After a torrid two-year spike in sales and prices in 2020 and 2021, the housing market in the New York metropolitan region downshifted last quarter. Sales fell dramatically from the previous year’s all-time highs, hampered by a sharp rise in interest rates, “sticker shock” at home prices, and a lack of sellable inventory. But even with the decrease in number of homes sold, prices continued to appreciate, reaching new all-time-highs throughout the region.
When we analyze our regional housing market, we generally make comparisons to the prior year, because year-on-year changes are usually pretty reliable indicators. But when the market has been as volatile as our housing market has been over the past few years, we think it’s important to take a bit of a longer view of what’s going on. So in our overview, we’re going to make comparisons not just to last year’s fourth quarter and the full 2021 prior calendar year, but also to the 2019 calendar year. Why? Because 2019 was the last pre-Covid year, with a relatively “normal” housing market that we think provides a good model for where the market is going in 2023.
Sales fell dramatically from their all-time-highs of 2021, but remained consistent with their pre-COVID-Boom levels. The amount of homes sold fell sharply over the past year, dropping about 36% in Rockland County. But the story is more mixed if you look at the transaction levels in our 2019 control year. When we look at the 2019 sales, we see that closings are basically similar to what we saw before the COVID Boom, which we considered a strong year.
The central question is whether this downward sales trajectory will continue through 2023, or whether we’ll see stabilization at those pre-COVID “normal” market levels. The bearish argument is that prices might have reached a height that scares away too many buyers, interest rates are still in the mid-6% range, and that inventory levels are still so low that we don’t have enough “fuel for the fire” to keep the market going. According to that view, we’ll continue to see sales fall another 10-15% in 2023, which would bring transactions down to 2014-15 levels.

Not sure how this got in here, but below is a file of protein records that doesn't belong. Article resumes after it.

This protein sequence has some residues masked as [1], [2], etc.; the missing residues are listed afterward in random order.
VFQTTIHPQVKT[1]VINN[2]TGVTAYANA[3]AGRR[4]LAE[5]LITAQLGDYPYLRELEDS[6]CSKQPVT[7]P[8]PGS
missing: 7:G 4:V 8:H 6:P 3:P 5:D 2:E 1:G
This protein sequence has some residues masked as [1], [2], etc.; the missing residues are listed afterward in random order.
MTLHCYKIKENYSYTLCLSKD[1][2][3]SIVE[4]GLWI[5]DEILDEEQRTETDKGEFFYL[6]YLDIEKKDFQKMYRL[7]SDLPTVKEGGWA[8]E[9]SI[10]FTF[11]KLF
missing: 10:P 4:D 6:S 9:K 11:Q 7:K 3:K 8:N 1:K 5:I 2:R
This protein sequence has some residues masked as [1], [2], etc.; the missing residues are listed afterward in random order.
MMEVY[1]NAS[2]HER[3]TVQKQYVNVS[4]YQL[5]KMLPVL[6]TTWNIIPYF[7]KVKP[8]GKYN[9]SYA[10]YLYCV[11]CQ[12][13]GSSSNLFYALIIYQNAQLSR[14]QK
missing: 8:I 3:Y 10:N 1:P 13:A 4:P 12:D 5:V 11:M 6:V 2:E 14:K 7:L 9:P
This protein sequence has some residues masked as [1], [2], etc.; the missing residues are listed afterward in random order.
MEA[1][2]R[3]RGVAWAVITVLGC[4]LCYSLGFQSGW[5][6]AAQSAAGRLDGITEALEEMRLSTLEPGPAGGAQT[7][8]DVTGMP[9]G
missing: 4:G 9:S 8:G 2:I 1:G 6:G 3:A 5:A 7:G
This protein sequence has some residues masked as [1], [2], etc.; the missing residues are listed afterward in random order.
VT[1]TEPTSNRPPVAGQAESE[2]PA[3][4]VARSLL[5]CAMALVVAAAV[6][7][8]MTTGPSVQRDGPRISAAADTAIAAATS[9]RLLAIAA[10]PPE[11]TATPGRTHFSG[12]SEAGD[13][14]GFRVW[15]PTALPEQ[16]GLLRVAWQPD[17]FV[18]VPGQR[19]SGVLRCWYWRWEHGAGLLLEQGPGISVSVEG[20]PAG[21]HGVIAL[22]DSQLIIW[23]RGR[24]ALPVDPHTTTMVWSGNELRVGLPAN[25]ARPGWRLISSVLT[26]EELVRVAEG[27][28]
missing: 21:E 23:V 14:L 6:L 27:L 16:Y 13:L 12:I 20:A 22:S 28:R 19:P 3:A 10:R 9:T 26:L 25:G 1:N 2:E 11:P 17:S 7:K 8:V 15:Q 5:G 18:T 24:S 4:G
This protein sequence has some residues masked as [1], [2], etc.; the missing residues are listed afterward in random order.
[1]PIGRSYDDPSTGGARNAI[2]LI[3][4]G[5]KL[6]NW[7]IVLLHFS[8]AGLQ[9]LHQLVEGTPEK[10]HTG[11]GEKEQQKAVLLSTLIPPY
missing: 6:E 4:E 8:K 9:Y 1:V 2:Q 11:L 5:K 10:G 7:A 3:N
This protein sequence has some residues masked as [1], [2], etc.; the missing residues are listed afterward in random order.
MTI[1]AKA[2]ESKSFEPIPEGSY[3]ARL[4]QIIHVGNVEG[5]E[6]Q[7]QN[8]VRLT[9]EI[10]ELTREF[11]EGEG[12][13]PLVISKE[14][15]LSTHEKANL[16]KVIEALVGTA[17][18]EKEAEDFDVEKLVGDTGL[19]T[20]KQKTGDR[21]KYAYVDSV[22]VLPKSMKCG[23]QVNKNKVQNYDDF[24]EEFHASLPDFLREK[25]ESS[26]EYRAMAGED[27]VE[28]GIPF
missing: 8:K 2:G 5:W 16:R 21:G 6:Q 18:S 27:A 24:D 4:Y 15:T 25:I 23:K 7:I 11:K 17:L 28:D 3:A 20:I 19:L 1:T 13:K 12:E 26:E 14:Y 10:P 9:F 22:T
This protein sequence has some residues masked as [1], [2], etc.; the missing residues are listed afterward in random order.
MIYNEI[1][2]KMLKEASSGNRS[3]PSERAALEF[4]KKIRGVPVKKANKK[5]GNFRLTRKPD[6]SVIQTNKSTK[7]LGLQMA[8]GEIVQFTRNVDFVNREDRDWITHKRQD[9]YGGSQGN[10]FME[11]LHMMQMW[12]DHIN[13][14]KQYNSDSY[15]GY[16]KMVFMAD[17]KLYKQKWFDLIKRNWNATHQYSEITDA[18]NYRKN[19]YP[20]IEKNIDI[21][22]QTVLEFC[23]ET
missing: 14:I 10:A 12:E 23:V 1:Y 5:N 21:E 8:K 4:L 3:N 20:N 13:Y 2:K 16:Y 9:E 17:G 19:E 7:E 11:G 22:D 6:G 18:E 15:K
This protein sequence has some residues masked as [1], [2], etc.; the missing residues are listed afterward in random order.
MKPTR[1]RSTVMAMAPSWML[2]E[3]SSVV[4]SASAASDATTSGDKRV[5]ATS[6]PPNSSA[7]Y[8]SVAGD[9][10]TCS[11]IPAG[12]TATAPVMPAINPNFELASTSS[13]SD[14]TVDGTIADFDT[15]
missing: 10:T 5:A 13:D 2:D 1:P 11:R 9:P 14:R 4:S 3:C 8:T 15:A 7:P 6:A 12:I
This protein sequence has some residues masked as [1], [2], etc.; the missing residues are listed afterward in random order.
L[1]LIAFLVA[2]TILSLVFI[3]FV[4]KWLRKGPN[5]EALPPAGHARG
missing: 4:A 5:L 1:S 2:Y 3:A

The more bullish argument is that sales could level out at their current levels, for a couple of reasons: first, buyers might come back into the market with prices flattening out. Second, buyers might become more accustomed to the higher interest rates (and might enjoy rates coming back a bit this spring); and third, homeowners might build confidence that they can put their home on the market without worrying about having nothing to buy, which would help our inventory troubles. More importantly, recent economic news has been positive, with unemployment at all-time lows, inflation going down, and the economy continuing to grow. People who have jobs tend to buy homes.
So which is it? One clue to the future comes from the “Pending Sales,” which are deals that have gone into contract during the time period (either the quarter or the year). Pending sales are down dramatically from last year’s highs, but are in the ballpark for what we saw in 2019, before the COVID Boom.
Pending sales are our best predictor of future closed sales, so we think that transactions will probably stay close to but slightly below 2019 levels at least through the Spring.